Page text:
Many biomedical journals request that authors provide information about competing financial interests to help readers to understand the relationship the authors may have between various commercial organizations and the information reported in their article. Despite this common practice, there is currently no uniform way for authors to disclose financial associations when publishing articles in biomedical journals. Nor is their any evidence that such disclosures actually work to deter conflicts. No doubt, most of you would have seen the editorial published in 5 November 2009 issue of the New England Journal of Medicine. The editorial discusses a new expanded form introduced on behalf of the International Committee of Medical Journal Editors (ICMJE), of which the New England Journal of Medicine is a member. This new form is intended to provide a uniform format and broader disclosure for authors to disclose their competing financial interests. This initiative has been adopted by all journals that are members of the ICMJE.
While we applaud the initiative of the ICMJE, this does not avoid the specific problem of authors not disclosing information (either willing or unwillingly) that they know is relevant to the article. So, is all this necessary? Is it really another example of the general solution for the specific problem—the specific problem being the individual who didn't disclose information because he or she didn't want to disclose? The most glaring examples of conflict have been instances where any intelligent individual should have known they had a conflict and reported it, and no form would have corrected it—like owning a patent on the drug under discussion and not reporting it. Does disclosing a wider variety of interests actually sanction biased opinions instead? Moreover, what's wrong with having commercial ties anyhow? Many of the greatest advances in medicine have been made by a partnership between a pharmaceutical company and academia, such as the development of the remarkably effective drug imatinib for the treatment of chronic myelogenous leukemia. Some have proposed actually discouraging commercial ties as a way of preventing conflicts. Do we really want to do that at this exciting time in cancer medicine? Are universities and medical journals going to develop new drugs instead?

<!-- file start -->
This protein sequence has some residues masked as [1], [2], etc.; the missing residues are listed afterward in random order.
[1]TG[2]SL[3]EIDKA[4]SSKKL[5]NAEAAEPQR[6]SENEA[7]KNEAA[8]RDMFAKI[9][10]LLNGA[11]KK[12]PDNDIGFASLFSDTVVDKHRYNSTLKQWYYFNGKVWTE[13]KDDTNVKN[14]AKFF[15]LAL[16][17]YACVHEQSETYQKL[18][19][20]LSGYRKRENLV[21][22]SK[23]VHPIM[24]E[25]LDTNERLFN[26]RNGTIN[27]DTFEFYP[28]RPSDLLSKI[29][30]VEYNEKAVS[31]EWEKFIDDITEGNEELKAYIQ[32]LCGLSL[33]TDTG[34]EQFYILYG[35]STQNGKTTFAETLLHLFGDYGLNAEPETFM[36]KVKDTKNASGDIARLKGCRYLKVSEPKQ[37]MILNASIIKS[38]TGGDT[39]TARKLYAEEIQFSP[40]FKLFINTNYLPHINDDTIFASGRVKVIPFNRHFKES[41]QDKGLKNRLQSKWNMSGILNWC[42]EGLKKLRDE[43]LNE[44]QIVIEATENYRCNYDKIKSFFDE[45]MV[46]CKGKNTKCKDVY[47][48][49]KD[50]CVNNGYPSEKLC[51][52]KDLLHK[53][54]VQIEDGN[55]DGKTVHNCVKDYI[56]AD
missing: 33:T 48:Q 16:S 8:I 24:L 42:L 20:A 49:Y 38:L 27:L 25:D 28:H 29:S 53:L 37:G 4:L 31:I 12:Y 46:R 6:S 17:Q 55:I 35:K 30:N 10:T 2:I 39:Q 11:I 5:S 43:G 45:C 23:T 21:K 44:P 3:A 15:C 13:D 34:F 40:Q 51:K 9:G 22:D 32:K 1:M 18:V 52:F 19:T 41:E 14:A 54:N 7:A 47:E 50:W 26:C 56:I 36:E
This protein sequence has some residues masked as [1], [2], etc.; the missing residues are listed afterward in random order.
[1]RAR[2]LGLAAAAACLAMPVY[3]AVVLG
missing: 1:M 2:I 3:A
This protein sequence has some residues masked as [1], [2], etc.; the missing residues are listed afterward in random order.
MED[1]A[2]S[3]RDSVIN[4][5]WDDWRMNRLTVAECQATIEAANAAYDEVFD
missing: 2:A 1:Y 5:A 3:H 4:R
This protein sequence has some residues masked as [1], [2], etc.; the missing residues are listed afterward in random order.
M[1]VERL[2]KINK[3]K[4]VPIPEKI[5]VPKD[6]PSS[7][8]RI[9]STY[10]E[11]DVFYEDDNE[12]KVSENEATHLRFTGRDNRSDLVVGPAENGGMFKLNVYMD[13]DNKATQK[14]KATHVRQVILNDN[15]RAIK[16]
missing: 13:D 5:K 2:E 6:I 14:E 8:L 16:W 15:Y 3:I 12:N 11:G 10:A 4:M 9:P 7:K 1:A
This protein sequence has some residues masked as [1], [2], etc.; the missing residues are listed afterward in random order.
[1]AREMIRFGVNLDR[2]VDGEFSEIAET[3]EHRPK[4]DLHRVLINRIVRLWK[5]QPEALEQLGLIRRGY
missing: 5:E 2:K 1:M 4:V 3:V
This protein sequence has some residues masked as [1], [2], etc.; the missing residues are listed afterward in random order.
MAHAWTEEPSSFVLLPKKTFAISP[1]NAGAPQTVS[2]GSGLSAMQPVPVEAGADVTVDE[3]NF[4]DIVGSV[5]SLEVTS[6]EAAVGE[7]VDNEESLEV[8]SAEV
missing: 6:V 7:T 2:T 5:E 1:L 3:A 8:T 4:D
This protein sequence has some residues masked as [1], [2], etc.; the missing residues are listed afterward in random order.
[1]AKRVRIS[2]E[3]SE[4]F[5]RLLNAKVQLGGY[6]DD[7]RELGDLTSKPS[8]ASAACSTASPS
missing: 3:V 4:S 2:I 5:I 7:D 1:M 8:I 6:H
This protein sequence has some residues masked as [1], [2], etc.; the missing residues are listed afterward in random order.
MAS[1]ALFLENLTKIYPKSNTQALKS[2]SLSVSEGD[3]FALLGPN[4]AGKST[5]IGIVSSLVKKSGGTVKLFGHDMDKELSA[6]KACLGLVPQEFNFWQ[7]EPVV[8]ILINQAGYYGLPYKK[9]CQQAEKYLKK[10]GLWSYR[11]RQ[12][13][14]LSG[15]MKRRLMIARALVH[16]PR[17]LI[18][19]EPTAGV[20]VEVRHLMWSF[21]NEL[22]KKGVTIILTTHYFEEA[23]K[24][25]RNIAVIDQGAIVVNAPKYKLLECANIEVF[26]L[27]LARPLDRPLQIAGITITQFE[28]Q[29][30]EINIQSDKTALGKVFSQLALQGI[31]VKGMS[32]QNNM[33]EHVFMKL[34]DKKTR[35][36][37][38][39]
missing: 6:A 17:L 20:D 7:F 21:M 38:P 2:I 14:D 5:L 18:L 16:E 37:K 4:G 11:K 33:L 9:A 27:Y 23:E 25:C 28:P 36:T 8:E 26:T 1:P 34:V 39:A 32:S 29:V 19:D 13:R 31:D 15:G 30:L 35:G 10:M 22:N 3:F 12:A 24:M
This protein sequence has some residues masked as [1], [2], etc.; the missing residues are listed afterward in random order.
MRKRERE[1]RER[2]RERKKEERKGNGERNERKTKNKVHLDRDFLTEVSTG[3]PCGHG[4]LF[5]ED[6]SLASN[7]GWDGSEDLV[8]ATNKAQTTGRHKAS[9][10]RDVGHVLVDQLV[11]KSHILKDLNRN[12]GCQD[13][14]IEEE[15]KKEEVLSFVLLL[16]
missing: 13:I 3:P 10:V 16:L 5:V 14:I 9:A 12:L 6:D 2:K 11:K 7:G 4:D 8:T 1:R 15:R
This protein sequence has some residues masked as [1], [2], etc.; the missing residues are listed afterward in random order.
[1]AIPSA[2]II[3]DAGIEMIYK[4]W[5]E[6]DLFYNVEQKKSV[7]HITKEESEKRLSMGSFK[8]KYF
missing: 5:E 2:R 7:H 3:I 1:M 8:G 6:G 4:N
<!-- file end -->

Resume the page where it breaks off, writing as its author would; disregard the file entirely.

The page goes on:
This is probably the most powerful deterrent of commercial conflict and scientific fraud yet devised
The Clinical Nature Reviews journals (formerly Nature Clinical Practice) have always had a robust competing interest's policy. We stipulate that all authors declare relationships, during the past 2 years, currently or pending, with any organization that might have a financial gain or loss from publication of the paper. Examples include research support or employment such as salaries, equipment, supplies, reimbursement for attending symposia, stocks or shares, or other interests such as consultation fees or other remuneration. In the printed journal we list all companies or organizations the authors have declared associations with, whereas the specific details of these associations are published in the online version of the article. We request all authors provide this information at the submission stage and any article that does not include a signed competing interest form is not published. We also ask invited referees to inform us of any competing interest that they think may be relevant that might preclude them from refereeing an article. We also will not publish ghost written articles. But, like all other journals, we have no way of policing all of this.
Financial disclosure forms also do not prevent scientific fraud. The best deterrent to fraud is the scientific process itself; the knowing that any interesting result will force the repetition of the experiments by other scientists to confirm or disprove it. Nature journals that publish original research either require, or strongly suggest, that the data be in a public domain so readers can analyze it themselves. Instead of condemning a study because of commercial ties, the reader can then analyze the data and come to their own conclusions. This is probably the most powerful deterrent of commercial conflict and scientific fraud yet devised.
Despite expanding questionnaires and using unified forms, all journals rely on the integrity and honesty of all authors that they have not omitted to disclose information that may be perceived as relevant to their article. Clinical researchers and journals can experience harsh criticism if an author is discovered not to have disclosed competing financial interests that are relevant to their article. A one-size-fits-all policy on disclosure of competing interests may not be the way forward.
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Hutchinson, L., DeVita, V. Conflict of interest disclosures. Nat Rev Clin Oncol 7, 1 (2010). https://doi.org/10.1038/nrclinonc.2009.215